“We’re not going to get into those details,” Gutekunst said. “I understand the question, and we tried to communicate on a number of levels. Once we couldn’t, we communicated with his agents quite a bit. I’m not going to get into that. I think it’s not good for us, not good for them, and we’re going to just move forward.
“There was no lack of effort in communication on that part from us, but I think this is a good day for the Packers, a good day for the Jets.”
Brian Gutekunst touches on how negotiations went with the Jets
Gutekunst said the trade took longer to reach an agreement than he initially expected. When asked why, the general manager had no specifics. He said negotiations with Jets general manager Joe Douglas were cordial throughout, helping him believe common ground would be reached eventually. Gutekunst added it was important for the Packers to receive proper compensation for a player who he, along with many throughout the league, believes still has quality snaps left in his career.
As negotiations continued, Gutekunst implied he dropped from his original asking price for Rodgers. The second-round draft pick acquired in the trade (No. 42 overall) was important, Gutekunst said, because it gives him flexibility to move around at the top of the draft. There was “a lot of back and forth” on whether the Packers would receive a pick in 2024 or 2025, Gutekunst said. The Packers ultimately got a 2024 conditional second-round pick that will become a first-round pick if Rodgers plays 65% of snaps this season.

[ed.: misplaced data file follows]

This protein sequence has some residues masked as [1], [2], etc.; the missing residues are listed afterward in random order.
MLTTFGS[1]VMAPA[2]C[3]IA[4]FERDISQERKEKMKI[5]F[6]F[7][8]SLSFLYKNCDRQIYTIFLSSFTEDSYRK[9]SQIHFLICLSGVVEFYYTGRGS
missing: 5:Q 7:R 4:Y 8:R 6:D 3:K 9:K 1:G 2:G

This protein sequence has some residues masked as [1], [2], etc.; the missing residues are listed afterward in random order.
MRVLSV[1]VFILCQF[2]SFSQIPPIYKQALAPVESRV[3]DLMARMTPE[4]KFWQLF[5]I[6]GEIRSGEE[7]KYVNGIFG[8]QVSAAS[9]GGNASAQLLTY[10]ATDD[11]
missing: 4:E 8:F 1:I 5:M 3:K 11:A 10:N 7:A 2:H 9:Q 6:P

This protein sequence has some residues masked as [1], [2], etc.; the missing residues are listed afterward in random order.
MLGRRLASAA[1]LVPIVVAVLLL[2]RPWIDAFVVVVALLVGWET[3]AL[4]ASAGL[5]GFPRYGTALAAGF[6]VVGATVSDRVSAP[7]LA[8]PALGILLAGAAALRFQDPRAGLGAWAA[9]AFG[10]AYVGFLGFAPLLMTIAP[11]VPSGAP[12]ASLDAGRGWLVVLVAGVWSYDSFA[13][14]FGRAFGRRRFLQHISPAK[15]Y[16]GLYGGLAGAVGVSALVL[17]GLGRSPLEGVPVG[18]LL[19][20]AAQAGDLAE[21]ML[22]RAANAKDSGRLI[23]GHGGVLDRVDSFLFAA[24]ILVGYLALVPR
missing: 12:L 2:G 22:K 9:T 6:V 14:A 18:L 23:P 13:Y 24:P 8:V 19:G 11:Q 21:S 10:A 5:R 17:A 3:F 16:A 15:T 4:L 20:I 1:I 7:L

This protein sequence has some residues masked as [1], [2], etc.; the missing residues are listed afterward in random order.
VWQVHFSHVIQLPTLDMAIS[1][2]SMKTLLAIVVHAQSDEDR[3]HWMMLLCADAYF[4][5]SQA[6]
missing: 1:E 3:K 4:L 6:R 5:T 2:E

“Oh, I wanted a lot of things to start out,” Gutekunst said. “So, yeah, no doubt. Maybe more than that. Aaron is a great player. So if you’re going to trade a great player, you certainly want to get as much for him as you can. I think we were realistic as well, and understood where the player was at in his career. But, yeah, we wanted a lot of things.”
Prior to dealing Rodgers, the Packers renegotiated Rodgers’ contract so that the $58.3 million option bonus that needed to be executed by the first week of the season was converted to 2024 base salary.
The move was made to benefit the Jets, who were down to about $8 million in cap space and would have needed $14.575 million of room to add Rodgers under the existing contract. Now, only Rodgers’ $1.165 million base salary and $50,000 workout bonus count against the cap.
Rodgers’ base salary for next season is $107 million, so the Jets will restructure the contract in the near future.
For the Packers, nothing changes. Rodgers will still count $40.3 million against the 2023 cap. But that will be it. All the salary cap charges belonging to Rodgers will be gone after this year.